The freezing part came overnight in Flagstaff, and we’d just missed a 12-inch snowfall the day prior, but hardly anyone thought to bring scrapers for our frosty windscreens. Bright sunshine soon rectified that, and after a short tour of local tyre shops, we were once again on our way.
Now to Tucson via some 50 miles of long sweepers, through a designated national forest on Lake Mary Road. High speeds were easily and safely achieved on this relaxing stretch. After a catered lunch at a roadside rest area in Punkin Center, our day ended at the Ritz-Carlton Dove Mountain, where we spent two nights in and around Tucson. The third day leg brought us parallel to the Mexican border where we encountered numerous Border Patrol details. My understanding is that our 16-foot fence separating the two countries has spiked considerably the sale of 18-foot ladders south of the border. After another steakfest lunch, at The Steak Out restaurant (where else?), participants were given the option of the short return to the Ritz (spa, anyone?), or a longer leg through a U.S. Army base, where apparently everyone got lost and wandered around. No spa for me, but I took the short route back to scout for spare tyre tubes – once bitten, twice shy!
One of the attractive things the Copperstate has to offer is that we have motorcycle escorts by Arizona state troopers. They are very happy to tolerate fast driving on open roads, of which there are many, but caution us about the small towns who depend upon unwitting speeders for revenue, where they have no jurisdiction, and infractions were numerous.
Notably in a bit of cosmic synergy, BOTH drivers of the D-type received speeding tickets, attesting perhaps to the speed capabilities of their car and the enthusiasm with which they comported themselves…
The fourth and final day of driving brought us back to Phoenix on the longest strip of undulating straight road I’ve ever experienced – a bit of a carnival ride – which made me appreciate the supple suspension of the Conti: no bottoming out, no matter how fast we went. Lunch and entertainment were served up at the Bondurant School of High Performance Driving, where participants were afforded the opportunity to drive their cars around the race circuit, burn hot Corvettes around an autocross course – and what day of track amusement would be complete without a session of fast karting? (Albeit very close to the scorching pavement which must have been radiating over 100 degrees F by that point.)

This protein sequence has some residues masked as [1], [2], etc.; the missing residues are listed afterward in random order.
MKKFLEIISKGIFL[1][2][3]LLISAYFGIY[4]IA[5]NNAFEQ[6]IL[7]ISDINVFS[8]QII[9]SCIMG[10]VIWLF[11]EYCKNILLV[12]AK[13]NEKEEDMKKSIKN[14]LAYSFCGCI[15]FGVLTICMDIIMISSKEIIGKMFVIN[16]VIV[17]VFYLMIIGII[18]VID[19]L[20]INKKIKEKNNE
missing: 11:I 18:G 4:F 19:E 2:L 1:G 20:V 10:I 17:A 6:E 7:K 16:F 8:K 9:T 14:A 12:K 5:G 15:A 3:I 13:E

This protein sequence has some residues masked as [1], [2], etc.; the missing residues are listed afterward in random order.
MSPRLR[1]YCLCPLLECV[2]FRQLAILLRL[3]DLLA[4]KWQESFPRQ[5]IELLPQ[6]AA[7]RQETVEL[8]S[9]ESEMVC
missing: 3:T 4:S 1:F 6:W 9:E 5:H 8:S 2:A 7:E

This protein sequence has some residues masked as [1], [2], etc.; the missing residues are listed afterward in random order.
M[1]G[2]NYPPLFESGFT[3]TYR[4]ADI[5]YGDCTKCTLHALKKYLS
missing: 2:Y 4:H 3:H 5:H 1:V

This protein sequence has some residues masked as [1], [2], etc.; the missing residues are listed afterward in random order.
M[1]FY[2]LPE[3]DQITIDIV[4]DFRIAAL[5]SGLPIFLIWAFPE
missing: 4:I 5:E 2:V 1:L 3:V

The festivities concluded at the Arizona Biltmore, still a temple to both Frank Lloyd Wright-inspired modernism and to Hollywood glamour circa 1930.
At the closing banquet I was awarded the ‘distance’ award (called the Fur Piece). At first I thought it was the consolation prize for making so many wrong turns, as I was positive we put more miles on our car than anyone else. But alas it was for being a resident of Massachusetts, a ‘Fur Piece Away’ place… as the placard says. Even though the car has yet to become a resident of Massachusetts itself, I felt sorry for the delightful Ribadeneiras who hail from Ecuador (although their DB4 was recently acquired at the RM Arizona auction in January, so it hadn’t strayed far yet either).
Mention must be made of the sponsor, Bell Lexus, which provided a fleet of new Lexi on flatbeds to take the place of any broken-down cars so the drivers might carry on. A few did, including a nice couple who broke their Austin-Healey and were given a shiny new McLaren MP4-12C in a suitable shade of burnt orange to finish the tour, with both speed and air conditioned panache. Thanks Bell Lexus.
Last but certainly not least for kudos are the tireless organisers from the Men’s Arts Council whose principal beneficiary is the Phoenix Art Museum, where the opening dinner was held in a private gallery featuring an exhibition entitled ‘Frank Lloyd Wright: Organic Architecture in the 20th Century’. Perfect.
Mark your calendars now for April 6-10, 2013!
Photos: Alan Benoit